A SILVER AND COPPER INLAID COPPER ALLOY FIGURE OF TSANGNYON HERUKA TIBET, 16TH CENTURY

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Lot 3006
A SILVER AND COPPER INLAID COPPER ALLOY FIGURE OF TSANGNYON HERUKA
TIBET, 16TH CENTURY

US$ 60,000 - 80,000HK$ 470,000 - 630,000
A SILVER AND COPPER INLAID COPPER ALLOY FIGURE OF TSANGNYON HERUKA
TIBET, 16TH CENTURY
Himalayan Art Resources item no.61545
8 1/4 in. (21 cm) high

Footnotes

  • 西藏 十六世紀 錯銀錯紅銅藏紐赫魯嘎銅像

    Within the nyonpa ("mad yogin") tradition of the Drukpa Kagyu school, there are three main representatives: Tsangnyon Heruka (1452-1507, "madman of Tsang"), Drukpa Kunley (1455–1529, "madman of the dragon lineage"), and U-nyon Kunga Zangpo (1458-1532, "madman of U"). Among these tantric yogis, Tsangnyon Heruka was the most influential. Many sculptures by him, or dedicated to him, survive to the present day. This sculpture is among the most charismatic of his portrait bronzes, reveling in his eccentric lore by depicting him with a lazy eye of copper and silver inlay.

    Tsangnyon Heruka's iconography is fairly consistent and therefore easy to identify. He is often represented with plaited long hair bound with a diadem, wide eyes, naked upper torso, and rotund belly, holding a vajra in his right hand and a skull cup in his left.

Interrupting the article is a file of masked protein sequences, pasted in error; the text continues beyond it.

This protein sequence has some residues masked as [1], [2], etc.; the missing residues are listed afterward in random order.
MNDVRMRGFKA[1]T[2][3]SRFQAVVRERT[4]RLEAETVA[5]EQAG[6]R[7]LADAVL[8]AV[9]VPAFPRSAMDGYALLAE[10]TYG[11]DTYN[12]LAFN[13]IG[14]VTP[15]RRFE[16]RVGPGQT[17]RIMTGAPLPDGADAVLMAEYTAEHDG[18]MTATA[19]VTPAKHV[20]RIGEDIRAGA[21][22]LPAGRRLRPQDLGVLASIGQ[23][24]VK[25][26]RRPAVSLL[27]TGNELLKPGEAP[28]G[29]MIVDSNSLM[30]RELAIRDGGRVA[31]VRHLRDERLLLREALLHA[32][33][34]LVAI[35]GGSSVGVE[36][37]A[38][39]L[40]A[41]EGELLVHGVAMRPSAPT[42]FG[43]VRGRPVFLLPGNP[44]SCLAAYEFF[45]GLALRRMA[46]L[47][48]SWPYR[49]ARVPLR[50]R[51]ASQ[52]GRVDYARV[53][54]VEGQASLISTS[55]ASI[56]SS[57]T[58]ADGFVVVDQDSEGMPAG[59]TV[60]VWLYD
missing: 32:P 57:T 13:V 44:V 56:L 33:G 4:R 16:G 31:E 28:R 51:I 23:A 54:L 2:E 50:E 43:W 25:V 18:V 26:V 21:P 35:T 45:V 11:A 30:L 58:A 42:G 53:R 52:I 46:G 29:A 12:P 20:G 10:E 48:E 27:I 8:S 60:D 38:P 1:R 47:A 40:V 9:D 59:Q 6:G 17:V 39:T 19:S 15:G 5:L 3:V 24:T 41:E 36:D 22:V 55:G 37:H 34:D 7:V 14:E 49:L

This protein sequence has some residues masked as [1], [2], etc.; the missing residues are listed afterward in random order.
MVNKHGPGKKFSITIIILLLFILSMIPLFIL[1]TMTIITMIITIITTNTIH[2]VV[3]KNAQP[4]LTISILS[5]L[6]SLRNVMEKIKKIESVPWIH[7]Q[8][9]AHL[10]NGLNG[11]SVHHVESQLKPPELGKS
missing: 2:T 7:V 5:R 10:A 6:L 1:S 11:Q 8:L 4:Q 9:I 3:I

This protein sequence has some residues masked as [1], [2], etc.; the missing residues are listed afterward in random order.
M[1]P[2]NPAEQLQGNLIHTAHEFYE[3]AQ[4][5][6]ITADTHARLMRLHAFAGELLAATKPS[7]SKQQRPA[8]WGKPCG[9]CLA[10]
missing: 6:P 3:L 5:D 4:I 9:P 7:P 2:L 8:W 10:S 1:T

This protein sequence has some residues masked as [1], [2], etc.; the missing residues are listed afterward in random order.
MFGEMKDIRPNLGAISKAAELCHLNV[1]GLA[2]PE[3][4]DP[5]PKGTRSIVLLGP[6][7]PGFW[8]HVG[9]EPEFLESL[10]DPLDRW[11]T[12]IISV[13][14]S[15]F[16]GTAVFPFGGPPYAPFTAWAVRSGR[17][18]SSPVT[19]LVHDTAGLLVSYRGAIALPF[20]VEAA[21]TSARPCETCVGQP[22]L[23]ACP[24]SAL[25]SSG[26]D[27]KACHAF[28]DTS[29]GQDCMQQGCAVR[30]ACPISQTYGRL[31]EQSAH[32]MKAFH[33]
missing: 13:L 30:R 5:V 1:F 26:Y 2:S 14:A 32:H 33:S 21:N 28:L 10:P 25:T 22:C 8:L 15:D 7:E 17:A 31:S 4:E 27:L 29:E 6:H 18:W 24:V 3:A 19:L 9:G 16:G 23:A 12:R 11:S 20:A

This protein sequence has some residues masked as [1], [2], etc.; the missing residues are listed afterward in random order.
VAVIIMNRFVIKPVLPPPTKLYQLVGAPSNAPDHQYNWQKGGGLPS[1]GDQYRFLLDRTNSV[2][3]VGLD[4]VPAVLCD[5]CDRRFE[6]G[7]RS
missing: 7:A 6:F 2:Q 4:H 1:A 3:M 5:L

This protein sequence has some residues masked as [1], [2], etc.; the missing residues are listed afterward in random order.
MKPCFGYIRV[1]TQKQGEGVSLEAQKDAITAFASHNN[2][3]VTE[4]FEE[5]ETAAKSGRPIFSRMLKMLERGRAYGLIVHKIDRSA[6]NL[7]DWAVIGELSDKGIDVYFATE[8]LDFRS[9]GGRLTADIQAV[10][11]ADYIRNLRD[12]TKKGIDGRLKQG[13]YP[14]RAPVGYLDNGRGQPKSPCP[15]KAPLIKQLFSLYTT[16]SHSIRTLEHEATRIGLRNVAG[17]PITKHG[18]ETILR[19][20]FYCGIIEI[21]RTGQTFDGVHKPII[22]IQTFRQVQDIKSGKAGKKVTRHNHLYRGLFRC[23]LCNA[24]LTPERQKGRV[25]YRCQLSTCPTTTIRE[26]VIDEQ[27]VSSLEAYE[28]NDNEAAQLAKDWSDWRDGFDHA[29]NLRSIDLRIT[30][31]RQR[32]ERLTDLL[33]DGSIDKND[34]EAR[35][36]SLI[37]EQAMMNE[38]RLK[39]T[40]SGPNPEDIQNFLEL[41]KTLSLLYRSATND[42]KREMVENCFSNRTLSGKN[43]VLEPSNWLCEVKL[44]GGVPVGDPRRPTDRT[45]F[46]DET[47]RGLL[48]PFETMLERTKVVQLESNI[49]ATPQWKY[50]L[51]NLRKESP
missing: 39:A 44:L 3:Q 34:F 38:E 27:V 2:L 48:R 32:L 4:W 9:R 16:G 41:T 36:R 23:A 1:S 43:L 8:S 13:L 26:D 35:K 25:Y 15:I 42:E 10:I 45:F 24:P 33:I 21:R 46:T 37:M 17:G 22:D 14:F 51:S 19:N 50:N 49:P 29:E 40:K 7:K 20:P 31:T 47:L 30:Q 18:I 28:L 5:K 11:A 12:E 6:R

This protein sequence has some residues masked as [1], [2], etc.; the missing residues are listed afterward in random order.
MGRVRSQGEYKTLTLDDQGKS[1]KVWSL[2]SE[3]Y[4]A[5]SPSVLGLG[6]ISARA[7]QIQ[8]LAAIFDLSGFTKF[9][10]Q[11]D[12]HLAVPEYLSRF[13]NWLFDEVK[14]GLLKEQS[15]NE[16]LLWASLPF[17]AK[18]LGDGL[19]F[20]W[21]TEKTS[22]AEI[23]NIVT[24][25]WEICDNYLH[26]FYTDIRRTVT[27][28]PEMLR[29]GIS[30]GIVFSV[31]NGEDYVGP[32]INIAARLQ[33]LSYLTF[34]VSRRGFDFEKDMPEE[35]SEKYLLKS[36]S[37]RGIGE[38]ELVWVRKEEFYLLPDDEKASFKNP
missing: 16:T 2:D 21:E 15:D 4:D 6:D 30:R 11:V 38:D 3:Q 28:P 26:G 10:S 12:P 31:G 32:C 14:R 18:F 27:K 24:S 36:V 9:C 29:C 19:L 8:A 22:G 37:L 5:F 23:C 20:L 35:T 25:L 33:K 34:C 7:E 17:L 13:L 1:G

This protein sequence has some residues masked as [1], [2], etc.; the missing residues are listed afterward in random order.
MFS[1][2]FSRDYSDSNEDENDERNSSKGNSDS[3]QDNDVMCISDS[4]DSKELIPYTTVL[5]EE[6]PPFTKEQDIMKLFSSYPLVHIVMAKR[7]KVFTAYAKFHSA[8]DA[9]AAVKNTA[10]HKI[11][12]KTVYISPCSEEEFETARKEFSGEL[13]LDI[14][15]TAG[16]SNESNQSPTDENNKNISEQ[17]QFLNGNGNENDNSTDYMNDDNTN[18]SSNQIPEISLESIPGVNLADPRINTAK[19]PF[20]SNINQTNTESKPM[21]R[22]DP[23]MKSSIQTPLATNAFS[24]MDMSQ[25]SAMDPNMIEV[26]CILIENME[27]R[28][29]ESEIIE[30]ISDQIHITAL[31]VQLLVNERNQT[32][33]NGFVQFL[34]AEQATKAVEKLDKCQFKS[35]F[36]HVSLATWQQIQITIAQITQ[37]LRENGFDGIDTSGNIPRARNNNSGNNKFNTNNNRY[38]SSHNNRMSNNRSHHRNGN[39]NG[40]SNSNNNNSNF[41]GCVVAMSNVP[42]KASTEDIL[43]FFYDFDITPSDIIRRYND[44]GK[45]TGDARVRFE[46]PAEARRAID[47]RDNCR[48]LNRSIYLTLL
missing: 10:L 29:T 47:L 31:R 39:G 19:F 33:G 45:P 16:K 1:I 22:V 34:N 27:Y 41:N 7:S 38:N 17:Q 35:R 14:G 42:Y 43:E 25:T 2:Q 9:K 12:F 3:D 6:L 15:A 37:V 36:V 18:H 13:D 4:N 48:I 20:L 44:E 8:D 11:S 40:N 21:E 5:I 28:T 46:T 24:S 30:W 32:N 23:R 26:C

Originally an ordained follower of the Kagyu tradition, Tsangnyon Heruka later abandoned monasticism to pursue the tantric life. Inspired by early Indian texts and the mahasiddhas, he inhabited burial grounds, and covered himself with human blood and ash. Despite his unusual behavior, he attracted numerous disciples as he travelled through Tibet and Nepal. One of Tibet's most celebrated authors, Tsangnyon Heruka is among the first to have his works printed with woodblocks, in turn funding and developing the technology which would have a profound effect on Tibetan culture. His most famous writings include the biography of the poet-saint Milarepa (1040-1123), and the popular Hundred Thousand Songs of Milarepa. He also produced many instructional texts, particularly for the Rechung Kagyu and Drukpa Kagyu transmissions.

    Compare with another 16th-century bronze of Tsangnyon Heruka in the Tsang style, see Dinwiddie (ed.), Portraits of the Masters, London, 2003, pp.154-5, no.25. The treatment of his round eyes, thick brows, plaited locks, and the square inlay on the chest also compares favorably with a bronze figure of Virupa in the Gordon collection, published in von Schroeder, Indo-Tibetan Bronzes, Hong Kong, 1981, pp.482-3, no.135E.

    Published
    Cf. Ricca, F., Arte Buddhista Tibetana: Dei Demoni dell'Himalaya, Milan, 2004, pl. 34.

    Provenance
    Private Italian Collection, since late 1960s/early 1970s
    Sotheby's, New York, 5 December 1992, lot 239
    Sotheby's, New York, 24 March 2011, lot 62
Contacts
A SILVER AND COPPER INLAID COPPER ALLOY FIGURE OF TSANGNYON HERUKA TIBET, 16TH CENTURY
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